The PICO+ or PECO framework is a commonly used tool that assists reviewers when formulating a review question.  Note that the frameworks presented here are intended to be guides and some or all the elements listed below may be used to formulate questions. The more elements used in the question, the more focused or narrow it will be. 

P = People/population or problem 
I/E = Intervention or exposure/event 
= Comparison or control
O = Outcome  
= Timeframe

Other variations include:

PICOC: C = Context (useful for social science reviews)

PICOS: S = Study designs 

PICOTS: TS = Timing and setting

PICOR: R = Research type/methodology

Broad Questions

  • Used for rapid or scoping reviews and searches or to establish a general understanding of the problem or topic along with an awareness of the associated research that has been conducted.
  • Here, you might only use two PICO(T) elements such as an intervention or event (I/E) and population or problem (P).

A broad question might be formulated in this way: 

What is the impact of Social Media use on mental health and well-being (I/E) in early adolescence (P)? 

Narrow Questions

  • Narrow questions use many, if not all, of the PICO+ elements. They are formulated to look at a specific topic and help define the key terms used when searching library databases. Literature reviews and systematic reviews might employ these elements.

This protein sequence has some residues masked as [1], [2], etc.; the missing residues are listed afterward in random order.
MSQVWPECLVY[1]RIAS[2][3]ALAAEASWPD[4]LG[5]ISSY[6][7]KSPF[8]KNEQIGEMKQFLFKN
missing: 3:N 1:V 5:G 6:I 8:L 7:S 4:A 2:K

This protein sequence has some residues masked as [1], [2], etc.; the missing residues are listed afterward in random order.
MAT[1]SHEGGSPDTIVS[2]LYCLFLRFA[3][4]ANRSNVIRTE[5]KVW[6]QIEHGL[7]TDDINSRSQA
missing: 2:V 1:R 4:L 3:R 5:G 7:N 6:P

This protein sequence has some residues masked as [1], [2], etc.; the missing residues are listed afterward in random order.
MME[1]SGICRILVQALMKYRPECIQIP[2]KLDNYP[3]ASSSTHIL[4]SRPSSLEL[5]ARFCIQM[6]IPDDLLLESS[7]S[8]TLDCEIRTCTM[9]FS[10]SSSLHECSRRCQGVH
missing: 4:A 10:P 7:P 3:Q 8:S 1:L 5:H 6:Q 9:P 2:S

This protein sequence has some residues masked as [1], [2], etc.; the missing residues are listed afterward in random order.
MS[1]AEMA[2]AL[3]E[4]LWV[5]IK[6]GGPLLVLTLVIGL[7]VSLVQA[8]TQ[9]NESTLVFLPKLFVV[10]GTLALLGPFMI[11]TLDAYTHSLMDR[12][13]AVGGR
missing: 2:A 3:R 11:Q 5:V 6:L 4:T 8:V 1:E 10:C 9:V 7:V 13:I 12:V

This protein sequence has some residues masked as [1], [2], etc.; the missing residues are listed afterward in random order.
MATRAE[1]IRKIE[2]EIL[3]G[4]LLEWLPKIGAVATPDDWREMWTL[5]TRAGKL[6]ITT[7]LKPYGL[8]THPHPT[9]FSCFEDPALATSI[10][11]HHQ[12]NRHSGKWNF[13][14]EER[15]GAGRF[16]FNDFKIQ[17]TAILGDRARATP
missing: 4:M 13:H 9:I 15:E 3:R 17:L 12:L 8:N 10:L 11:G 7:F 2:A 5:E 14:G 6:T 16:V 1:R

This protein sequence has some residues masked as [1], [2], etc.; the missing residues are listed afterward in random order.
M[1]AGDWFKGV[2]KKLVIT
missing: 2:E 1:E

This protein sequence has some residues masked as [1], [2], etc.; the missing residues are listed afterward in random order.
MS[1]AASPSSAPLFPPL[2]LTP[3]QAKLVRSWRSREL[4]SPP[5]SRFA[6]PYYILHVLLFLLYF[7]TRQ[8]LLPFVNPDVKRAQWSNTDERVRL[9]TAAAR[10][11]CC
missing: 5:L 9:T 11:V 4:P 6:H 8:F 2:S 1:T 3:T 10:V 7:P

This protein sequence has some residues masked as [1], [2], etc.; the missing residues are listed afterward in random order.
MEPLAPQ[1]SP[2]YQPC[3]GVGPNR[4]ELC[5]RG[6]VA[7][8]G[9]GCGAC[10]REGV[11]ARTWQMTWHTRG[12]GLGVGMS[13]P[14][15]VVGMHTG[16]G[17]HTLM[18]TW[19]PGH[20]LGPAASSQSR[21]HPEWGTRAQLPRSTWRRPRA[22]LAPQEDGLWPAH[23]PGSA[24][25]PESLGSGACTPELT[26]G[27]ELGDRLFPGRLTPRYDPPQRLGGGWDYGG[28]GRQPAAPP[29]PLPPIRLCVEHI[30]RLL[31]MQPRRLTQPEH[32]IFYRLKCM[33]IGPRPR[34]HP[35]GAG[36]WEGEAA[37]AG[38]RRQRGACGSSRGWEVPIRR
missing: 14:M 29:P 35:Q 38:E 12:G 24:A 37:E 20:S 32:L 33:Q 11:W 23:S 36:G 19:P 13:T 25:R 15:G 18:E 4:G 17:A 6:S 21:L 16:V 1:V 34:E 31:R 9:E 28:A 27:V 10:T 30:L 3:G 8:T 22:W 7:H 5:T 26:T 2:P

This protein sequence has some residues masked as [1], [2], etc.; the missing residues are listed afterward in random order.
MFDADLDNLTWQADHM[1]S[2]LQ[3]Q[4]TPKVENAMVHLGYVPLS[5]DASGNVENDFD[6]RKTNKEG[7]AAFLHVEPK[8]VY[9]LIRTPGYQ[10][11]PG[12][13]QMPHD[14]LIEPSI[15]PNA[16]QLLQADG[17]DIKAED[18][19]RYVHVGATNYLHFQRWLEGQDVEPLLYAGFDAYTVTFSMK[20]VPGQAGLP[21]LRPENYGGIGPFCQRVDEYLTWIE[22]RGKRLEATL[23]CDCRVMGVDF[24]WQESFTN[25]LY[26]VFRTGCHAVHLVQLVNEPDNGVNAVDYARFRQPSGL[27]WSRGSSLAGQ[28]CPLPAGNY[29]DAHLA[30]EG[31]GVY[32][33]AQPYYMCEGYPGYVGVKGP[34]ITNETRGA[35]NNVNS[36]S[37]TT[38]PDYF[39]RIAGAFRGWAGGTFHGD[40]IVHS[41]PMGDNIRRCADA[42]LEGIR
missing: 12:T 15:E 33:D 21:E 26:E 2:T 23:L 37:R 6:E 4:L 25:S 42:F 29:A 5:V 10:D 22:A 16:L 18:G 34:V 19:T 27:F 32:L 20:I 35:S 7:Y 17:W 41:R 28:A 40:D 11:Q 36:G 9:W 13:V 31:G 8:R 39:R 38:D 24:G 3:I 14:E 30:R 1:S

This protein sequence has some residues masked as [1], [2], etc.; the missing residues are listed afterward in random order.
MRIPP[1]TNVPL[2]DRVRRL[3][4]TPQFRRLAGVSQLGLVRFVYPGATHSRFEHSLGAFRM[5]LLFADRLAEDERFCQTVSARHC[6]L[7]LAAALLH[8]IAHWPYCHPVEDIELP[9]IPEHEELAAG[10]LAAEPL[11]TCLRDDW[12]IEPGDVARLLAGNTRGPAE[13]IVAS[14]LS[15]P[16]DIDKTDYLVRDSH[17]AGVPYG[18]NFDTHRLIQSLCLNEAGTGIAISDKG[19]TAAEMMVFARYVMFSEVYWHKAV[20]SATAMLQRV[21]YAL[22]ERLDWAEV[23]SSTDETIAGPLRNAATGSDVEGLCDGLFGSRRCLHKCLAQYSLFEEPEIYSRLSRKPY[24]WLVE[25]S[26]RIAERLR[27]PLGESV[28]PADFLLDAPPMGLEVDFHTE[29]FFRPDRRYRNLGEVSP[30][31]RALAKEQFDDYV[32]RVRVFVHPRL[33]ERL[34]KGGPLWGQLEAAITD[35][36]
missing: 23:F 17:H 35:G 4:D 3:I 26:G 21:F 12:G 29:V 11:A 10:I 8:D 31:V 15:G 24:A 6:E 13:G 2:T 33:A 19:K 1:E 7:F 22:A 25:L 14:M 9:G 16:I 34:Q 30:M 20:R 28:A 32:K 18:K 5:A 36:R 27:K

A more focused or narrow question might be formulated in this way:

For adolescents (P), how do educational programs (I) compare to individual therapies (C) to reduce negative mental health effects of cyberbullying (O) in secondary school (TS)?

A brief version of the PICO(T) research question generator below can be used to assist you when formulating a review question.  You may also want to review the full version of the generator, which takes approximately 15 minutes to complete:

PICOT Research Question Generator

Other Frameworks

ECLIPSE = Expectation/Client group/Location/Impact/Professionals/Service (evaluating services)

PIC = Population, Phenomena of Interest, Context

SPIDER =Sample, Phenomenon of Interest, Design, Evaluation, Research type

PEO = Population, Exposure, Outcomes

SPICE = Setting , Population or Perspective, Intervention, Comparison, Evaluation


Further Reading

Wildridge, V., & Bell, L. (2002). How CLIP became ECLIPSE: a mnemonic to assist in searching for health policy/management information. Health Information and Libraries Journal19(2), 113–115.

Cooke, A., Smith, D., & Booth, A. (2012). Beyond PICO: The SPIDER Tool for Qualitative Evidence Synthesis. Qualitative Health Research22(10), 1435–1443.

Methley, A. M., Campbell, S., Chew-Graham, C., McNally, R., & Cheraghi-Sohi, S. (2014). PICO, PICOS and SPIDER: a comparison study of specificity and sensitivity in three search tools for qualitative systematic reviews. BMC Health Services Research14(1), 579–579.

Davies, K. S. (2011). Formulating the Evidence Based Practice Question: A Review of the Frameworks. Evidence Based Library and Information Practice6(2), 75–80.